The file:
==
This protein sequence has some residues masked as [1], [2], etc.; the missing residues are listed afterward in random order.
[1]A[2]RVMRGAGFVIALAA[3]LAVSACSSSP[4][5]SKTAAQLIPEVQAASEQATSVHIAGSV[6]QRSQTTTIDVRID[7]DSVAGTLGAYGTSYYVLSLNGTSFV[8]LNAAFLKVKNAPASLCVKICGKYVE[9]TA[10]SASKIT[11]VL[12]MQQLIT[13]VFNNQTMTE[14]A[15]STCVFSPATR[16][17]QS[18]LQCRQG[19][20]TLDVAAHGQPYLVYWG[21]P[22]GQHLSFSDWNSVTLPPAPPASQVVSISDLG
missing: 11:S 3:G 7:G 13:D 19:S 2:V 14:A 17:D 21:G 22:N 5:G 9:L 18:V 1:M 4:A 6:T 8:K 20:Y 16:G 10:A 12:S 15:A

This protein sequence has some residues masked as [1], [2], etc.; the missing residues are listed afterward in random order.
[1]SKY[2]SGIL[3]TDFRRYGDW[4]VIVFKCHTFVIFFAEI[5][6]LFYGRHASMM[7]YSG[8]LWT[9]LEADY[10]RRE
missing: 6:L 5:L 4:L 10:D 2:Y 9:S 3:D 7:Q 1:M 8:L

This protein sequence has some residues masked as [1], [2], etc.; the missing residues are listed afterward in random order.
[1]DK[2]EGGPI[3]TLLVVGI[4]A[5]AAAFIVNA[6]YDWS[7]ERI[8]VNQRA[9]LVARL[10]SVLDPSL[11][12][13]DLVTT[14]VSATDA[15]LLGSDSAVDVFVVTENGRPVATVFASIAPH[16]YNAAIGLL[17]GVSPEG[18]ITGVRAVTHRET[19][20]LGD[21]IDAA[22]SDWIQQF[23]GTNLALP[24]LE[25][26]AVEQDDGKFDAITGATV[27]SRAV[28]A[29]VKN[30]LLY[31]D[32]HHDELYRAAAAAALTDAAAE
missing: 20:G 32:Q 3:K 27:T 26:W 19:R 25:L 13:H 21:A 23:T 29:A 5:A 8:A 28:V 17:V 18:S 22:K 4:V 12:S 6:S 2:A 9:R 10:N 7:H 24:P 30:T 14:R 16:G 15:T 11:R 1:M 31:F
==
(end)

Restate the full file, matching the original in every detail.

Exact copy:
This protein sequence has some residues masked as [1], [2], etc.; the missing residues are listed afterward in random order.
[1]A[2]RVMRGAGFVIALAA[3]LAVSACSSSP[4][5]SKTAAQLIPEVQAASEQATSVHIAGSV[6]QRSQTTTIDVRID[7]DSVAGTLGAYGTSYYVLSLNGTSFV[8]LNAAFLKVKNAPASLCVKICGKYVE[9]TA[10]SASKIT[11]VL[12]MQQLIT[13]VFNNQTMTE[14]A[15]STCVFSPATR[16][17]QS[18]LQCRQG[19][20]TLDVAAHGQPYLVYWG[21]P[22]GQHLSFSDWNSVTLPPAPPASQVVSISDLG
missing: 11:S 3:G 7:G 13:D 19:S 2:V 14:A 17:D 21:G 22:N 5:G 9:L 18:V 1:M 4:A 6:T 8:K 20:Y 16:G 10:A 12:S 15:A

This protein sequence has some residues masked as [1], [2], etc.; the missing residues are listed afterward in random order.
[1]SKY[2]SGIL[3]TDFRRYGDW[4]VIVFKCHTFVIFFAEI[5][6]LFYGRHASMM[7]YSG[8]LWT[9]LEADY[10]RRE
missing: 6:L 5:L 4:L 10:D 2:Y 9:S 3:D 7:Q 1:M 8:L

This protein sequence has some residues masked as [1], [2], etc.; the missing residues are listed afterward in random order.
[1]DK[2]EGGPI[3]TLLVVGI[4]A[5]AAAFIVNA[6]YDWS[7]ERI[8]VNQRA[9]LVARL[10]SVLDPSL[11][12][13]DLVTT[14]VSATDA[15]LLGSDSAVDVFVVTENGRPVATVFASIAPH[16]YNAAIGLL[17]GVSPEG[18]ITGVRAVTHRET[19][20]LGD[21]IDAA[22]SDWIQQF[23]GTNLALP[24]LE[25][26]AVEQDDGKFDAITGATV[27]SRAV[28]A[29]VKN[30]LLY[31]D[32]HHDELYRAAAAAALTDAAAE
missing: 20:G 32:Q 3:K 27:T 26:W 19:R 25:L 13:H 21:A 23:T 29:A 5:A 8:A 28:V 17:V 18:S 22:K 4:V 12:S 6:S 2:A 9:R 10:N 7:H 24:P 30:T 14:R 16:G 15:T 11:R 1:M 31:F